The average American consumed 3.5 more pounds of fresh fruit last year than the year before, according to the U.S. Department of Agriculture.
The per capita annual increase in 2016 was about 3% and primarily came from more lemons, limes, mangoes and blueberries being consumed, The Packer reported. Dropping in per capita consumption were grapefruit, peaches, bananas and avocados.
USDA figures show that the total fresh fruit per capita consumption last year was 116.05 pounds, compared to 112.5 pounds in 2015. Fresh citrus consumption was up 4% to 24.02 pounds per person in 2016, while fresh non-citrus per capita consumption rose 2% to 92.03 pounds last year.
These numbers aren't surprising considering fresh fruit purchases have been steadily increasing and millennials are following their parents' advice and eating their fruits and vegetables. Millennials consume more fresh fruits and vegetables than any other demographic, at 2.7 servings per day, according to The Oppenheimer Group.
More statistics bolster the growth of produce. United Fresh Produce Association’s 2016 Year in Review report found that sales of fresh produce increased 1.5% in volume and 3.6% in weekly dollar sales. Produce made up a third of all fresh grocery sales, second only to the meat department.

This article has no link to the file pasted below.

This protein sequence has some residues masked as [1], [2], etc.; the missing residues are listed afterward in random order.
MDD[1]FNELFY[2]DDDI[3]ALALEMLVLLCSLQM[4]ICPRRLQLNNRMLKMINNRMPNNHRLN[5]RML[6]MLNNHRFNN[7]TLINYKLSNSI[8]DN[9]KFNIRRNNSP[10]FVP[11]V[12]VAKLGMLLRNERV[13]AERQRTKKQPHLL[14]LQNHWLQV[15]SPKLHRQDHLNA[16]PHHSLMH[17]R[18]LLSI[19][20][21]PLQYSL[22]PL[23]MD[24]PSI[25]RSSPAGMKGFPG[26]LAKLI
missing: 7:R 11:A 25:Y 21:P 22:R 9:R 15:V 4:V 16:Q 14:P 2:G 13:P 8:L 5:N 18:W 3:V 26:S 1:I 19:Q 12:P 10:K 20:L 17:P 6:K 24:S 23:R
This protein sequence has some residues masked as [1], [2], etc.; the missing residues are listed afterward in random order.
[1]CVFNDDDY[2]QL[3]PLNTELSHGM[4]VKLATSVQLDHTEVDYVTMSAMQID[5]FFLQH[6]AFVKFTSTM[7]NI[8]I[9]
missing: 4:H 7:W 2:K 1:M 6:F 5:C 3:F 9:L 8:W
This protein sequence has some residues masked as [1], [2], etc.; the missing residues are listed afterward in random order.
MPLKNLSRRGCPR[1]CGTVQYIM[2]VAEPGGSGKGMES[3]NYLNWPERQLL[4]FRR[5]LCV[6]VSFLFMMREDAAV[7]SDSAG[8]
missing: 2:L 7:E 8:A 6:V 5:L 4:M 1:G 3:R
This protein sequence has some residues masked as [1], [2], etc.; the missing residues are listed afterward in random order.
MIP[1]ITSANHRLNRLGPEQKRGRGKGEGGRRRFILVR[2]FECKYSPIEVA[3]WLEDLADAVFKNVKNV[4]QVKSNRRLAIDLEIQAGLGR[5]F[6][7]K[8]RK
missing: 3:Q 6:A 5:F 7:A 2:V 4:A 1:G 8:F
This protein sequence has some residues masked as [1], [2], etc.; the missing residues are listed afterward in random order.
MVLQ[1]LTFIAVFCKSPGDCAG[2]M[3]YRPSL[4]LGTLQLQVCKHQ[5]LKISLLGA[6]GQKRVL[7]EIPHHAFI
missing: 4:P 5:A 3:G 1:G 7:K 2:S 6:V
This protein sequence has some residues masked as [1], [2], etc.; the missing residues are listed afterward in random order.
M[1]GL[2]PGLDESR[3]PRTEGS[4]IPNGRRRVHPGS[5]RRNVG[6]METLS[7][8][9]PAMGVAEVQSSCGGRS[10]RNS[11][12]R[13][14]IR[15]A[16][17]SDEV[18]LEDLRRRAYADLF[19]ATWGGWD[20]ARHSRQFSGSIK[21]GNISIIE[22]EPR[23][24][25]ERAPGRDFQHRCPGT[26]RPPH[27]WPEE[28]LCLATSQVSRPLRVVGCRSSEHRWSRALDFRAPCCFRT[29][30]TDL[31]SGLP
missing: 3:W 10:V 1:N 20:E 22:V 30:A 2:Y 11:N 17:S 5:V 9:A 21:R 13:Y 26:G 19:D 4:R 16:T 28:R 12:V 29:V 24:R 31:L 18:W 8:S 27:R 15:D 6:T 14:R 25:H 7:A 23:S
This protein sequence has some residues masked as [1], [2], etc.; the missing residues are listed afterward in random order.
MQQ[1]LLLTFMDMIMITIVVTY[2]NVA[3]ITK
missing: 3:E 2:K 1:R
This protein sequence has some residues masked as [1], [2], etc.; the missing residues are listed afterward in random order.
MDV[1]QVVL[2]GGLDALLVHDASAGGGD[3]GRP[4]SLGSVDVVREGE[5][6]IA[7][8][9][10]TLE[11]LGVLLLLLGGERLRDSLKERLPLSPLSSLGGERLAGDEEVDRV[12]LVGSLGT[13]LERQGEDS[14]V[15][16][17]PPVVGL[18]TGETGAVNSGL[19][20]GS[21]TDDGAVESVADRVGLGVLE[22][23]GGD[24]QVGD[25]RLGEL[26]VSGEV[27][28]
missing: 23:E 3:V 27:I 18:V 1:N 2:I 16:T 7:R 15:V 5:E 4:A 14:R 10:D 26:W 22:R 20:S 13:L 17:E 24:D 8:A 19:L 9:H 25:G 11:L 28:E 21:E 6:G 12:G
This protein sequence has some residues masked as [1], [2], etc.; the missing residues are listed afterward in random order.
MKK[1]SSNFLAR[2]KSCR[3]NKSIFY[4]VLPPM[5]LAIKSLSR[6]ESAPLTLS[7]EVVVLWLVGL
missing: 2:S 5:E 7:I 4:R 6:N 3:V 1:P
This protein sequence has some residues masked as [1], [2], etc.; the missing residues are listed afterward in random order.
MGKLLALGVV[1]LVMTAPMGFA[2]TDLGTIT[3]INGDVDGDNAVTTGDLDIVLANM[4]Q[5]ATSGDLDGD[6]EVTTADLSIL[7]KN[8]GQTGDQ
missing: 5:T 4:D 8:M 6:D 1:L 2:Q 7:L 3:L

And according to research from IRI, produce has been responsible for much of the growth grocery stores have seen in the recent past. Sales growth on the store perimeter has been greater in the last four years than any other area, with fresh produce driving the largest share of sales at $62.5 billion. Part of this growth stems from greater consumer awareness that eating more fruits and vegetables can bolster overall health.
In response, Walmart, Kroger and other retailers have expanded their produce sections to meet increasing consumer demand for fresh fruit and vegetable varieties, especially since many shoppers have voiced disappointment with the fresh offerings at their supermarkets. And some retailers are embracing dietitians and other healthy eating experts to provide guidance for consumers who are trying to achieve healthier lifestyles. The approach has been shown to pay off with increased produce sales.
Also, supermarkets and other retail outlets are carrying more exotic fruits and vegetables these days. Specialty produce can attract a loyal customer base as adventurous shoppers seek new exotic foods, according to Progressive Grocer. Other unique fruits that are starting to become more common in American stores include jackfruit, dragon fruit, yellow-fleshed kiwis, sweet young coconuts, papaya, turmeric, Indian okra and rambutan.